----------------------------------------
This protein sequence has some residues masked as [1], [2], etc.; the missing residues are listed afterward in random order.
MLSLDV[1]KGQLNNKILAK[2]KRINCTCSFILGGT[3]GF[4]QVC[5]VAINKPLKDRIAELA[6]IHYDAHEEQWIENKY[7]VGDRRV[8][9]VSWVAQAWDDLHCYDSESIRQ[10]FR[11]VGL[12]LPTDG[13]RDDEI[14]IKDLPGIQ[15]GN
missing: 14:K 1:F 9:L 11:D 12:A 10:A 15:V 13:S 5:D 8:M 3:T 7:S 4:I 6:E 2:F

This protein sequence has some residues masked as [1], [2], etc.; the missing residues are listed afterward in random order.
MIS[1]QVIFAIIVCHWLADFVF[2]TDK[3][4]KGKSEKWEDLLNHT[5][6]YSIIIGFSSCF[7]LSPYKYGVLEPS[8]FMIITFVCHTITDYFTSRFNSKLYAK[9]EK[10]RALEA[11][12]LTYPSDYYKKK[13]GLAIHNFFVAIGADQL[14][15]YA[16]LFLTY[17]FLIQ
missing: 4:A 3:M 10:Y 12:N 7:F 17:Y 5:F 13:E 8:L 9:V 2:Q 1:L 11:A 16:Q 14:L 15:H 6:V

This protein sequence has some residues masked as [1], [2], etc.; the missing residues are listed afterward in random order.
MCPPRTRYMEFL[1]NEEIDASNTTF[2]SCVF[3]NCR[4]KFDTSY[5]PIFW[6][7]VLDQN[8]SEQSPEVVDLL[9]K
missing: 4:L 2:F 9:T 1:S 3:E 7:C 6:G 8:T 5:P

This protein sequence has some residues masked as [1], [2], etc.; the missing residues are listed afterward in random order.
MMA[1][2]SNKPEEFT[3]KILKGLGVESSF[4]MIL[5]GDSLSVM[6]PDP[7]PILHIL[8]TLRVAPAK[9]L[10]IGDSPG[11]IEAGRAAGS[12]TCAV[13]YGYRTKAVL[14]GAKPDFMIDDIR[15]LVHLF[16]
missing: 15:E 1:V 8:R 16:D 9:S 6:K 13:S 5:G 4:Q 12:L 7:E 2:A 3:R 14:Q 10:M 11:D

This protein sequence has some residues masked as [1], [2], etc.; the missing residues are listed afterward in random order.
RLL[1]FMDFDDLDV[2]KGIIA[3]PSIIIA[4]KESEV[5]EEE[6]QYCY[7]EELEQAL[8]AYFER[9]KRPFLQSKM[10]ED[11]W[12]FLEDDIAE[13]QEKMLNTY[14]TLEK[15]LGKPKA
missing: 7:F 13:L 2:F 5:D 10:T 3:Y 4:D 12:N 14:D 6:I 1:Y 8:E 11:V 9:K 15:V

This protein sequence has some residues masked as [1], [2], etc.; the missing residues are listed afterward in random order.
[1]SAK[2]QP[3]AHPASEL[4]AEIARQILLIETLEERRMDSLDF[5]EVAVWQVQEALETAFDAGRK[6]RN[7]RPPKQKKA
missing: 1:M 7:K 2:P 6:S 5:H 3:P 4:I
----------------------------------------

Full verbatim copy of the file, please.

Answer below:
This protein sequence has some residues masked as [1], [2], etc.; the missing residues are listed afterward in random order.
MLSLDV[1]KGQLNNKILAK[2]KRINCTCSFILGGT[3]GF[4]QVC[5]VAINKPLKDRIAELA[6]IHYDAHEEQWIENKY[7]VGDRRV[8][9]VSWVAQAWDDLHCYDSESIRQ[10]FR[11]VGL[12]LPTDG[13]RDDEI[14]IKDLPGIQ[15]GN
missing: 14:K 1:F 9:L 11:D 12:A 10:A 15:V 13:S 5:D 8:M 3:T 7:S 4:I 6:E 2:F

This protein sequence has some residues masked as [1], [2], etc.; the missing residues are listed afterward in random order.
MIS[1]QVIFAIIVCHWLADFVF[2]TDK[3][4]KGKSEKWEDLLNHT[5][6]YSIIIGFSSCF[7]LSPYKYGVLEPS[8]FMIITFVCHTITDYFTSRFNSKLYAK[9]EK[10]RALEA[11][12]LTYPSDYYKKK[13]GLAIHNFFVAIGADQL[14][15]YA[16]LFLTY[17]FLIQ
missing: 4:A 3:M 10:Y 12:N 7:F 17:Y 5:F 13:E 8:L 9:V 2:Q 1:L 11:A 16:Q 14:L 15:H 6:V

This protein sequence has some residues masked as [1], [2], etc.; the missing residues are listed afterward in random order.
MCPPRTRYMEFL[1]NEEIDASNTTF[2]SCVF[3]NCR[4]KFDTSY[5]PIFW[6][7]VLDQN[8]SEQSPEVVDLL[9]K
missing: 4:L 2:F 9:T 1:S 3:E 7:C 6:G 8:T 5:P

This protein sequence has some residues masked as [1], [2], etc.; the missing residues are listed afterward in random order.
MMA[1][2]SNKPEEFT[3]KILKGLGVESSF[4]MIL[5]GDSLSVM[6]PDP[7]PILHIL[8]TLRVAPAK[9]L[10]IGDSPG[11]IEAGRAAGS[12]TCAV[13]YGYRTKAVL[14]GAKPDFMIDDIR[15]LVHLF[16]
missing: 15:E 1:V 8:R 16:D 9:S 6:K 13:S 5:G 4:Q 12:L 7:E 2:A 3:R 14:Q 10:M 11:D

This protein sequence has some residues masked as [1], [2], etc.; the missing residues are listed afterward in random order.
RLL[1]FMDFDDLDV[2]KGIIA[3]PSIIIA[4]KESEV[5]EEE[6]QYCY[7]EELEQAL[8]AYFER[9]KRPFLQSKM[10]ED[11]W[12]FLEDDIAE[13]QEKMLNTY[14]TLEK[15]LGKPKA
missing: 7:F 13:L 2:F 5:D 10:T 3:Y 4:D 12:N 14:D 6:I 1:Y 8:E 11:V 9:K 15:V

This protein sequence has some residues masked as [1], [2], etc.; the missing residues are listed afterward in random order.
[1]SAK[2]QP[3]AHPASEL[4]AEIARQILLIETLEERRMDSLDF[5]EVAVWQVQEALETAFDAGRK[6]RN[7]RPPKQKKA
missing: 1:M 7:K 2:P 6:S 5:H 3:P 4:I